Local Music Makers: A Pioneer Woman in Bluegrass, Louisa Branscomb
By Peggy Ratusz
There’s a lot to take in about Louisa Branscomb.
The trails she’s blazed and continues to cut through are too many to cover in one small feature in one local magazine. Therefore, I invite you, encourage you to google her name and go down that rabbit hole where you’ll learn so much more than these allotted words will allow. You’ll be incredibly glad you did, regardless of your favorite genre(s) of music.
With so many awards and accolades, one can’t help but be just a little bit intimidated by this effervescent, motivated, fit as a fiddle bluegrass music giant. Louisa does nothing to elicit trepidation, but by the sheer number of her accomplishments, it can make one feel just a tad bit inadequate! At 72 years young, she shows no sign of slowing down.
I was introduced to Branscomb for the first time by a mutual friend, Clint Bernard after one of my concerts they both attended many years ago. He began our meet and greet with: “This is world renowned, Grammy winning songwriter, Louisa Branscomb.” I thank Clint for waiting until after the show to conduct this meet and greet.
Songwriting is an endless journey for Louisa. A quote from one of her gobs of interviews over the years: “The perfect song is a vanishing point,” she says. “I’m only interested in pursuing something I can never really achieve. It inspires me to keep trying to be a better writer and reminds me to live close to the bone, open to the unknown so I won’t miss the next song.”
Ms. Branscomb’s notoriety and fame basically began in 1991 when a song she’d written in 1971 was included as a track on an Alison Krauss record that won the Grammy for Best Bluegrass Album of 1990.
Songwriting is the purest art form. It leads us to the essence of experience, through all our senses. It offers a form to celebrate the little story that descends through the rabbit hole to universal experience. Songs join us together, no matter what our differences, and remind us we are one family – humanity.
~ Louisa Branscomb
By 2011, she had more than 90 songs recorded by various Bluegrass artists, as well as her own highly praised releases. While her illustrious career as songwriter, mentor, picker and performer was chugging along, Louisa decided she would simultaneously explore her desire to study human nature by pursuing a degree in Clinical Psychology which she accomplished during the 1980’s.
In a 2021 interview with Sandy Hatley from Bluegrass Today, Branscomb says: “I wanted to understand the human spirit – how people transform their lives, what creativity is really for.”
With a keen sensitivity derived from her own, pretty much lone experience as a pioneer female in a male dominated business, Louisa’s heart spoke to her head when in the latter part of the 1990’s she was inspired to find a way to share with and give to other songwriters what she wished she had had early on.
So she put her money where her heart was and started a songwriting workshop, which has morphed in name a bit but always with the intention of building community. A quote from her “Up Close” page on her website says: “There’s an emphasis on the artistic core within all of us that enables us to live art-worthy lives in many forms of creating and communicating.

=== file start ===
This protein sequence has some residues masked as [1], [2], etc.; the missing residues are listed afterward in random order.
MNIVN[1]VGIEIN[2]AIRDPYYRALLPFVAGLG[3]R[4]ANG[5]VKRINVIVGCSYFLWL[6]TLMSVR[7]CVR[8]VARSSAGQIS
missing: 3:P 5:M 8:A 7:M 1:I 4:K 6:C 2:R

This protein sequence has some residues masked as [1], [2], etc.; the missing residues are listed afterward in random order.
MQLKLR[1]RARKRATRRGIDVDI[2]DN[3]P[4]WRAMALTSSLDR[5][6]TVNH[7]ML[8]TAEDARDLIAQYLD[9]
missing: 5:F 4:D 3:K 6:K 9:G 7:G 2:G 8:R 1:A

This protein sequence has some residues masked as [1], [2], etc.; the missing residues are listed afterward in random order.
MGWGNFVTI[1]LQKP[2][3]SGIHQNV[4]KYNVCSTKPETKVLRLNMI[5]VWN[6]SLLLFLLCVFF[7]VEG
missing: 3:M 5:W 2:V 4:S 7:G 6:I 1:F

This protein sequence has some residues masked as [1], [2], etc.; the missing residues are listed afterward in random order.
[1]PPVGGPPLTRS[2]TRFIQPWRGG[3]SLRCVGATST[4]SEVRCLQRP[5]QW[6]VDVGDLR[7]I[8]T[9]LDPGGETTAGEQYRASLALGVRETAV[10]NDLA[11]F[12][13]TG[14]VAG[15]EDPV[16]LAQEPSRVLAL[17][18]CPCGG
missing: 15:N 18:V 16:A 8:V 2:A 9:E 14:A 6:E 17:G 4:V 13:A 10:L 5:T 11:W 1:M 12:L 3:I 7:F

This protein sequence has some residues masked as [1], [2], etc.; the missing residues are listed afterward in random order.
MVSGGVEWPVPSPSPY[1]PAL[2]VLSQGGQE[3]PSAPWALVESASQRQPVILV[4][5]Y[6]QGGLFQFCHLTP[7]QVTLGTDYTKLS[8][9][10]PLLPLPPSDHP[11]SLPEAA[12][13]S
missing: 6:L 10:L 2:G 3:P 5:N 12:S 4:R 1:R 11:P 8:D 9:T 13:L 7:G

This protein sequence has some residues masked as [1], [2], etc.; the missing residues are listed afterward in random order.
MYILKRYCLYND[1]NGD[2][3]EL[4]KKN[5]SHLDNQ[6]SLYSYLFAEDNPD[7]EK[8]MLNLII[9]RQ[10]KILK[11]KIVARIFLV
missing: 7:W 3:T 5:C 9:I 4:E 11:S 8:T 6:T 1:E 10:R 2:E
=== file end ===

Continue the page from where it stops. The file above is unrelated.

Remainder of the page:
This concept informs her model of “From the Inside Art” – capturing the artists’ cycles of going to the clearest truth within and taking it in some form back to the community. “This theme of deep diving in order to come up out of the water with something to take back into a community through songwriting, has been central to these workshops which she’s been hosting, producing, spearheading for over 30 years.
WNC is now fortunate to have her, as she’s transformed a 1937 farm house and surrounding property into a retreat center where songwriters can register to attend weekend long songwriting workshops near Black Mountain, NC. She lovingly refers to this place as “Lyric Mountain” and has created a workshop that sounds like a mantra: Songs Move Mountains.
By the time this article is published, another workshop will be in the works. Therefore, if you’re an aspiring songwriter, a seasoned songwriter or anything in between, I respectfully advise you to set a reminder alarm to check back and visit her website often to learn of the next retreat.
In Louisa’s own words:
“The most powerful tool we have to move people, and bring people together, is music. And songwriting is where music begins. The most important skill a songwriter has is not craft or rhyme — its empathy, to connect deeply with one’s own soul and to connect to others. Two verses and a little soul can change lives, and when life is changed, the song keeps on going, crossing frontiers in ways we can only imagine.”
“My approach is based on the assumption that everyone can learn the skills that make writing possible, and that finding one’s voice, and transforming thought and feeling to the song is a personal and highly individual process. In the same way, the kinds of blocks and fears that stall the creative process are also personal.
"I offer broad frameworks and exercises within which each person can understand, explore, and refine their own writing process, as well as their own blocks, while actually writing as we go.”
Peggy Ratusz is a vocal coach,
song interpreter, and songwriter.
For vocal coaching email her at